Turning to a different aspect, Jeff Schogol (TASK AND PURPOSE) notes:

Roughly 2,500 U.S. service members are currently in Iraq as the country’s political paralysis has erupted into the most serious outbreak of violence in years.

[. . . ]

So far, no additional troops have been requested to increase security at the U.S. embassy in Baghdad, said Army Lt. Col. David Eastburn, a spokesman for U.S. Central Command.

Air sirens went off at the US Embassy this week.  But the US State Dept says the embassy's not going to be evacuatedKuwait and Bahrain are calling for their citizens to leave Iraq.  For over a month now, Congress has been sending letters to President Joe Biden telling him that more attention needs to be given to Iraq and Joe has just ignored it.  October 10th, Iraq held elections.  All these months later, still no president declared, still no prime minister.  And Joe's done nothing.  Let's note this:

As David Schenker, a former Assistant Secretary of State for the Near East under former President Trump wrote a week ago, senior State Department and National Security Council officials visited Iraq only twice in the nearly nine months between the national election last October and the most recent outbreak of violence this week. 

Do you get how bad Joe's doing?  I don't think you do.  Maybe this will help though, the admonishment above?  Coming from Judith Miller.  Yes, that Judith Miller.  Joe's doing such a bad job that Judith can return to the topic of Iraq despite her record of pre-war coverage.

On US troops in Iraq (all should be home) we need to note a report from last weekend.  Daniel Brown and Azmi Haroun (BUSINESS INSIDER) reported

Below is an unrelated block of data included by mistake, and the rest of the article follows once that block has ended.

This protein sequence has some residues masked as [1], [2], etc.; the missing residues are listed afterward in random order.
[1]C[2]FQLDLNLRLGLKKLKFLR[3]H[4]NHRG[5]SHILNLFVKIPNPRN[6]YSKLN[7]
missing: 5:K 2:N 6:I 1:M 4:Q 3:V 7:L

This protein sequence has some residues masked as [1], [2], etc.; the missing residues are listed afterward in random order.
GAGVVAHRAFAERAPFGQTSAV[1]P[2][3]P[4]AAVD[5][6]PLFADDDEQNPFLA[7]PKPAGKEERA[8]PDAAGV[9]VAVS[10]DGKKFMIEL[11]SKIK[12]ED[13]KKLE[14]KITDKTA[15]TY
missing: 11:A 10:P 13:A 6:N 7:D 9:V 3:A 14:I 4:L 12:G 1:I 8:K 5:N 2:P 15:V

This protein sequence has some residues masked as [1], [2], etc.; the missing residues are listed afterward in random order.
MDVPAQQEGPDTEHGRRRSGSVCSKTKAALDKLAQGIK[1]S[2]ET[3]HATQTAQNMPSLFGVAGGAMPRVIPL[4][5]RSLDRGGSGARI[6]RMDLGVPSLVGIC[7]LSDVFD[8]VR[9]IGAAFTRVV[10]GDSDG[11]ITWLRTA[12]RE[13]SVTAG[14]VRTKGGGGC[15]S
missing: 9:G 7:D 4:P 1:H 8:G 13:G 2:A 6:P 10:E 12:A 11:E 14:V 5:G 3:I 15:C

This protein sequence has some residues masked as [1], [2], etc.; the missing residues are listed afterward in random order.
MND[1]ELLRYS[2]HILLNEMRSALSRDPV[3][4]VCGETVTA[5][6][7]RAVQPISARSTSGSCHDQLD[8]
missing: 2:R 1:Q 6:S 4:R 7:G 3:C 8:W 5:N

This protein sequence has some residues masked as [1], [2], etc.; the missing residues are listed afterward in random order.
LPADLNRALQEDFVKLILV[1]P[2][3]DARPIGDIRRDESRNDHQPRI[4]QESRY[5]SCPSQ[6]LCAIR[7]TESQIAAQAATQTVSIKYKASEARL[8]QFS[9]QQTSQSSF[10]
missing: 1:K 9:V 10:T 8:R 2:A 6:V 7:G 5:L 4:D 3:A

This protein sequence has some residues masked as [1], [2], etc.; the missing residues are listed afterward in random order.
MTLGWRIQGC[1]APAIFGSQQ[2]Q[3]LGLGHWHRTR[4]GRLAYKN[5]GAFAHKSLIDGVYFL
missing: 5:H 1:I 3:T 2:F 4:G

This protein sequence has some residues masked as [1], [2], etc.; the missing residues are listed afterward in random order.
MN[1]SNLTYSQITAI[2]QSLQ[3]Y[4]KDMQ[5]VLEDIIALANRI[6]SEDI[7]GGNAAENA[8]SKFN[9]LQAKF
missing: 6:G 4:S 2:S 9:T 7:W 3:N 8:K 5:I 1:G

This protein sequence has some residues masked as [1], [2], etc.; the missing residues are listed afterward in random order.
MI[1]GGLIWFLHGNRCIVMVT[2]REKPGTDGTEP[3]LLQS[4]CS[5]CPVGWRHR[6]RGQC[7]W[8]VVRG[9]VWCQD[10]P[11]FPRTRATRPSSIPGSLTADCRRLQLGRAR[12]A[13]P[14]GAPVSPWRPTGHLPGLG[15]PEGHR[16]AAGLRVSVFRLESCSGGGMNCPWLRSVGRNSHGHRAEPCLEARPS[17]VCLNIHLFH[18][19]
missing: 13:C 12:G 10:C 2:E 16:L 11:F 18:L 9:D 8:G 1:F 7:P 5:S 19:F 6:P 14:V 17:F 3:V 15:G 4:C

In the 76 countries in which the US is currently fighting terrorism, at least three have been incredibly deadly: Iraq, Afghanistan and Pakistan.

And as the US pullout from Afghanistan nears the one year mark, Brown University's Costs of War Project report details just how deadly they've been. It counts how many people have been killed by the "United States' post-9/11 wars" in these three countries, along with others.

The report accounts for deaths in Afghanistan and Pakistan between October 2001 and October 2018, and in Iraq between March 2003 and September 2021.

In October 2001, the US invaded Afghanistan to defeat the al-Qaeda and the Taliban, and 20 years later, on August 30, 2021, the US completed a chaotic withdrawal of troops from Afghanistan as the Taliban regained full control of the country.

[. . .]

6,951 US military deaths.

Iraq: 4,550 deaths.

Afghanistan: 2,401 deaths.

Pakistan: 0 deaths.

There were also 21 civilian DOD deaths, including six in Afghanistan and 15 in Iraq, the Cost of War report notes.

7,820 US contractor deaths.

Iraq: 3,793 deaths.

Afghanistan: 3,937 deaths.

Pakistan: 90 deaths.


109,154 national military and police deaths.

Iraq: 41,726 deaths.

Afghanistan: 58,596 deaths.

Pakistan: 8,832 deaths.

1,464 Allied troop deaths.

Iraq: 323 deaths.

Afghanistan: 1,141 deaths.

Pakistan: 0 deaths.

244,124 — 266,427 civilians.

Iraq: 182,272 — 204,575 deaths.

Afghanistan: 38,480 deaths.

Pakistan: 23,372 deaths.

109,396 — 114,471 opposition fighters.

Iraq: 34,806 — 39,881 deaths.

Afghanistan: 42,100 deaths.

Pakistan: 32,490 deaths.

362 journalists and media workers.

Iraq: 245 deaths.

Afghanistan: 54 deaths.

Pakistan: 63 deaths.

566 humanitarian and NGO workers.

Iraq: 62 deaths.

Afghanistan: 409 deaths.

Pakistan: 95 deaths.

479,858 — 507,236 total deaths.

Iraq: 267,792 — 295,170 deaths. 

Afghanistan: 147,124 deaths.

Pakistan: 64,942 deaths.

Read the full report here.

Read the original article on Business Insider

It's an undercount, to be sure, but it's the most serious attempt at a real count in over a decade.

Anyone worried about an overcount on US troops killed in Iraq and citing DoD figures, should grasp that the US government's count buries troops killed in Iraq after December 2011 under the heading "Operation Inherent Resolve" and which covers deaths in "Bahrain, Cyprus, Egypt, Israel, Jordan, Kuwait, Lebanon, Qatar, Saudi Arabia, Syria, Turkey, the United Arab Emirates, the Mediterranean Sea east of 25 [degrees] longitude, the Persian Gulf and the Red Sea."